This could be caused by a blocked drain hole. Water condenses at the back of the fridge, where it's colder, and runs down into the drain hole, where it can be evaporated away by the compressor.
Dust, dirt and food waste often get stuck in it, but you can easily clean it with a thin straw, bit of wire or a cotton bud. If this doesn't work, you may want to buy a special drain hole cleaning tool (available for about £5). A professional repairer can also use a steam cleaner to get further into the pipe.
All lithium-ion batteries lose capacity over time, but those batteries can often be replaced. A cordless vac can only be a Best Buy if the battery is replaceable. The bad news, though, is that they can be expensive.
Some Dyson spares are available from between £65 (for the V6) to £85 (for the V11). But if you need a V10 battery, you have to email Dyson directly.
Keep your battery lasting for as long as possible by only charging it with the official charger and away from heat. Try not to drain the battery completely, too. Freqent short charges are better for keeping it healthy.
A good clean and detangling of hairs might fix this - you might need to remove the casing, called the soleplate, which is normally as easy as unscrewing it. If the brush is broken, you can easily buy and fit a replacement yourself.
It could also be the brush belt at fault. Remove the soleplate and check whether the belt is broken. If you need to fit a new one, replacements usually cost less than £10 but can be a little fiddly to fit, as sometimes the clutch needs to be removed as well.
This could be caused by blocked pipes or filters. If you continue using the vac, the motor can overheat and fail. Try taking as much as you can apart and giving it a good clean, including the filters. Replacement filters can cost as little as £4, depending on your model.
If you still think it's lost suction, it may be the motor. This is pricey to replace and needs a professional, so you might prefer to buy a new vac.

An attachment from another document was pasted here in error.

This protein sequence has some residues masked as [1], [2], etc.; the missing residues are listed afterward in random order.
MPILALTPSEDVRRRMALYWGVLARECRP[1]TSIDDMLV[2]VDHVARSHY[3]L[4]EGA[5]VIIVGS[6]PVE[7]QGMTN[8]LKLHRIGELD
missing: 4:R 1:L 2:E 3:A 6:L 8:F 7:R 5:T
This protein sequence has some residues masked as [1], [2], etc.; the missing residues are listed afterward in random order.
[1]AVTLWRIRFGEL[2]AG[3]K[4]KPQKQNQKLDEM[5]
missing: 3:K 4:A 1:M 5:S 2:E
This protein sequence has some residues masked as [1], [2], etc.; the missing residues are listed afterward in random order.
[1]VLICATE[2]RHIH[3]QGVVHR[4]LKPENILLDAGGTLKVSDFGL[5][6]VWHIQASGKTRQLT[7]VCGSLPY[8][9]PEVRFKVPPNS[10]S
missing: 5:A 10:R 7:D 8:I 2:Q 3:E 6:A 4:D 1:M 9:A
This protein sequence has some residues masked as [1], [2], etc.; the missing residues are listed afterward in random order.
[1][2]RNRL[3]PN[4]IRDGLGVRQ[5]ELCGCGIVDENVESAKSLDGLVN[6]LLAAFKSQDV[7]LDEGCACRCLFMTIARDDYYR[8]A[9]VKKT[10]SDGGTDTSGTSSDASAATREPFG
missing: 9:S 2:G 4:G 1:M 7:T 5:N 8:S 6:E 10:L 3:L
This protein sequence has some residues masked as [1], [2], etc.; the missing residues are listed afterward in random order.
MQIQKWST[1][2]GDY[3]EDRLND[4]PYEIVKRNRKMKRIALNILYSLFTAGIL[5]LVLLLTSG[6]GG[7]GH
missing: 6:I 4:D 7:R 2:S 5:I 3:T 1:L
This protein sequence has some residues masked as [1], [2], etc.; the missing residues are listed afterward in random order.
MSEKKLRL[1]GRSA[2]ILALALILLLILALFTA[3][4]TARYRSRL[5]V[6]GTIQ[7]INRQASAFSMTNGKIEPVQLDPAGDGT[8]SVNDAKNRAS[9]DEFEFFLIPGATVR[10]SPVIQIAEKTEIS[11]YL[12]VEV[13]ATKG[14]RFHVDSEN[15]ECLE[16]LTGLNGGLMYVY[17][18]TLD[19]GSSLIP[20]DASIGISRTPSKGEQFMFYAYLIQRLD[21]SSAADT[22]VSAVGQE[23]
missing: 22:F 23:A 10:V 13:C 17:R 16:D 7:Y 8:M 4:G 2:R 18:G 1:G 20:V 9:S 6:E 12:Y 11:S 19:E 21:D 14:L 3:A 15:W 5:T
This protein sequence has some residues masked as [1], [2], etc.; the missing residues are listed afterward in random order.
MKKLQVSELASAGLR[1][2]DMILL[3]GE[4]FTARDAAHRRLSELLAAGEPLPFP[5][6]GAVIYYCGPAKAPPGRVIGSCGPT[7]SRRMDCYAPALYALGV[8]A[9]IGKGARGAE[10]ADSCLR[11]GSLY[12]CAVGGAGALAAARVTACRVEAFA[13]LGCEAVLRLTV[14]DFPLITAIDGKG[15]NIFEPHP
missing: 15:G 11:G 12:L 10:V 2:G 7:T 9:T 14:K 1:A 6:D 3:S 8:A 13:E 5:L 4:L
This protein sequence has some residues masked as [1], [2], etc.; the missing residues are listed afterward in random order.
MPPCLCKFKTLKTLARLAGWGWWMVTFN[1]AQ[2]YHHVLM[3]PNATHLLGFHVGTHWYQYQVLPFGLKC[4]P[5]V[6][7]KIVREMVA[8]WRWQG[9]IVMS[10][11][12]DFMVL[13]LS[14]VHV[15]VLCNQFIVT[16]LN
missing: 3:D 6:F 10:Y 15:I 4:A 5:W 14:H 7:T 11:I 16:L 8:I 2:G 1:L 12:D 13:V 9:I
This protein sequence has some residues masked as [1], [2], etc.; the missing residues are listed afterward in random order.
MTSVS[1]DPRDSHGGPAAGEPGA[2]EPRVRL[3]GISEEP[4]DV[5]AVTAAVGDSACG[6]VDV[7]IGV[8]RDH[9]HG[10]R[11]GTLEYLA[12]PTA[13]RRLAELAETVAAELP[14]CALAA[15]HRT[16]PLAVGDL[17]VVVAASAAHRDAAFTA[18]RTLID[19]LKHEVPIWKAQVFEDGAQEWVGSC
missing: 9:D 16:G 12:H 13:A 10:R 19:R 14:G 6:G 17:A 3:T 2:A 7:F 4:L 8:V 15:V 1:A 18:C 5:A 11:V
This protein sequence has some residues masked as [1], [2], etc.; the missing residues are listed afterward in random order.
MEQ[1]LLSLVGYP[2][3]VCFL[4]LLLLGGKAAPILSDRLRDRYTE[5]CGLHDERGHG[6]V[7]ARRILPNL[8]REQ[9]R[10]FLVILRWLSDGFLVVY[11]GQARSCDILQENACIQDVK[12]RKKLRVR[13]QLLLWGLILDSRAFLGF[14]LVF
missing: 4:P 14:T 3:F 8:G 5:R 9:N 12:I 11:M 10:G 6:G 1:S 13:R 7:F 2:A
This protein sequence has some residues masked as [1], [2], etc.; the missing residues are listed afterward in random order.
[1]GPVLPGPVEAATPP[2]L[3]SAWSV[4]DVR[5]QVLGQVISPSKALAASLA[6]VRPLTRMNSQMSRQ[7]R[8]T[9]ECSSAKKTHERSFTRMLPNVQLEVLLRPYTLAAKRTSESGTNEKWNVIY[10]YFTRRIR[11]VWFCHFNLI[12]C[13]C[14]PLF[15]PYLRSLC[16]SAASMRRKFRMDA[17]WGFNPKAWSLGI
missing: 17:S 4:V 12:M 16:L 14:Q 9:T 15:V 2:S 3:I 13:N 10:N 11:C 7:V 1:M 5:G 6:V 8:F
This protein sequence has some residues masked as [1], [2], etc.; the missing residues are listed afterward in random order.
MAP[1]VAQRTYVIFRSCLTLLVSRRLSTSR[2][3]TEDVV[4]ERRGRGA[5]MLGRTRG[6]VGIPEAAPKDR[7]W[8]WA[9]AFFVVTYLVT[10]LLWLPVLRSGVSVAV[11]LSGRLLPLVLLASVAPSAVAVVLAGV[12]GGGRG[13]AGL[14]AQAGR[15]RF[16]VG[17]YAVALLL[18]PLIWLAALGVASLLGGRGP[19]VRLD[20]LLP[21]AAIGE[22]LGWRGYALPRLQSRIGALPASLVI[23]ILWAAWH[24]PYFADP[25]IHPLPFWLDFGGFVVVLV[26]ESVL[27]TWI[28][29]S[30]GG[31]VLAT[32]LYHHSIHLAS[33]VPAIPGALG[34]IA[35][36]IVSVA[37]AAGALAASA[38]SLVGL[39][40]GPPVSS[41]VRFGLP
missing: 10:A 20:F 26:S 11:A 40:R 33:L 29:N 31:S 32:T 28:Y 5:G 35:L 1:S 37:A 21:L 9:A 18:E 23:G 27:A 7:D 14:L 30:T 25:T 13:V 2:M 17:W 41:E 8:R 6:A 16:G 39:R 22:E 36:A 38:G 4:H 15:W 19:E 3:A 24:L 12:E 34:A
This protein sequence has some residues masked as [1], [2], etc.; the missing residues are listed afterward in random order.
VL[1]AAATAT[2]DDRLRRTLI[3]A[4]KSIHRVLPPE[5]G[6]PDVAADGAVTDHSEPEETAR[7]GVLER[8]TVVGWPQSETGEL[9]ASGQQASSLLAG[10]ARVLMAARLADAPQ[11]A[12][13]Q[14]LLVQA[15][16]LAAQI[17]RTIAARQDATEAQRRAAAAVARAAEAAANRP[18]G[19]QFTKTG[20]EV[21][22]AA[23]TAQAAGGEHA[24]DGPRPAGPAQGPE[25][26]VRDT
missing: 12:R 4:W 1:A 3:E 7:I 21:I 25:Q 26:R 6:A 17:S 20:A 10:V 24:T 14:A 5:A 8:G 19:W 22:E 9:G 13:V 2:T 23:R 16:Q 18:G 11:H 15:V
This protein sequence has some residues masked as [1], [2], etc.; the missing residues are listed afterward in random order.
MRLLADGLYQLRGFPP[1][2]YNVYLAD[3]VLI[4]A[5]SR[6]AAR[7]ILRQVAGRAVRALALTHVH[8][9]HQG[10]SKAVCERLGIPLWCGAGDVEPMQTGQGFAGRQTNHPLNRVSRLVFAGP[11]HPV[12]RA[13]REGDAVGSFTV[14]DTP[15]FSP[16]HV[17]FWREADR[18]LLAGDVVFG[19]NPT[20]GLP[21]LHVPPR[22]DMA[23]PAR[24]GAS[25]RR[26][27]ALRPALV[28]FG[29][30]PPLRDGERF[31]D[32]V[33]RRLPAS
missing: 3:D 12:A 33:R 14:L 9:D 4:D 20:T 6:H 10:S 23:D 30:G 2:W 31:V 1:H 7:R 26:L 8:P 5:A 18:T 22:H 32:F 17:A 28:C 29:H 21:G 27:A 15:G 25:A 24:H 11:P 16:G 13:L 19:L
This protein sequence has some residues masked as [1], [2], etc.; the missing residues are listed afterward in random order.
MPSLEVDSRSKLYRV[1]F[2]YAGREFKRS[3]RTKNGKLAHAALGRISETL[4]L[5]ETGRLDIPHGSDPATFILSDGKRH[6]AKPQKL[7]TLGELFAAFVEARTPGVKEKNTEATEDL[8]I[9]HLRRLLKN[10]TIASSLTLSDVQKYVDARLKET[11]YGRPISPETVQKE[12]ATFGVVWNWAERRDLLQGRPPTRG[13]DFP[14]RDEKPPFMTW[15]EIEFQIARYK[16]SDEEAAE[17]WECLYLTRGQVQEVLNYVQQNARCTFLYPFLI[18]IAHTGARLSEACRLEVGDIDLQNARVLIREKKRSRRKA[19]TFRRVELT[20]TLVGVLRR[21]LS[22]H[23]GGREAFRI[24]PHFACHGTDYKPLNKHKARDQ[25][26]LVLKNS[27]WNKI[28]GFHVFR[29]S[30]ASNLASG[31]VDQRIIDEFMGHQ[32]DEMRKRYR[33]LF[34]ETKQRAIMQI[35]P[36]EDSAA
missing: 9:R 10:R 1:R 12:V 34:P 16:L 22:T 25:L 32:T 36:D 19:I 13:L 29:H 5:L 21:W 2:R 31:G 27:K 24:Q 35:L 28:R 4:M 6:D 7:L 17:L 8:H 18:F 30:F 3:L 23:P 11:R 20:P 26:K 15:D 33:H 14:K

The number-one cause here is a blocked filter or pump, which you should be able to sort out yourself. The pump is often under the filter. You'll need to take off the cover and wash inside. If this still doesn't fix it, then check whether the drain hose at the back of the machine is blocked.
You'll know your door seal is broken if your dishwasher is leaking slightly. You can buy a replacement from as little as £10.
With electrical faults, professional fixes can cost upwards of £100, so it might not be worth it for older or cheaper models. Get an engineer to give you a quote before making your decision.
You can easily buy a new oven lightbulb from just £4. Search for the bulb of your specific model online and make sure you switch the oven off at the mains before replacing. The bulb cover should be simple to remove, like twisting off a jar's lid, but can differ depending on your model.
Resetting the timer could be the ticket here, and is worth a try anyway as a possible free fix.
Replacing the thermostat, fan or heating element is trickier and needs a professional. Do get a quote for these before rushing to replace your appliance though. It will usually be cheaper than buying and installing a new oven.
This will entirely depend on the type of hob you have.
If your gas burner isn't igniting, it's pretty obvious that the spark isn't working. If it's not staying lit, it will be down to the thermocouple (the safety switch that makes sure it doesn't stay on when not lit). Replacing this is a job best left to the professionals, and can cost around £100 to fix.
If you have an electric hob, whether ceramic or induction, faults are much harder to diagnose. Your best bet is to call a professional or get a replacement.
Problems with the controls will be down to the circuit board (PCB), tucked away under the glass surface. You'll need a professional to quote to replace this. It's tricky and expensive, so you may find you're better off replacing the whole thing.
*Most common faults come from a survey of more than 13,000 Which? members in September 2020.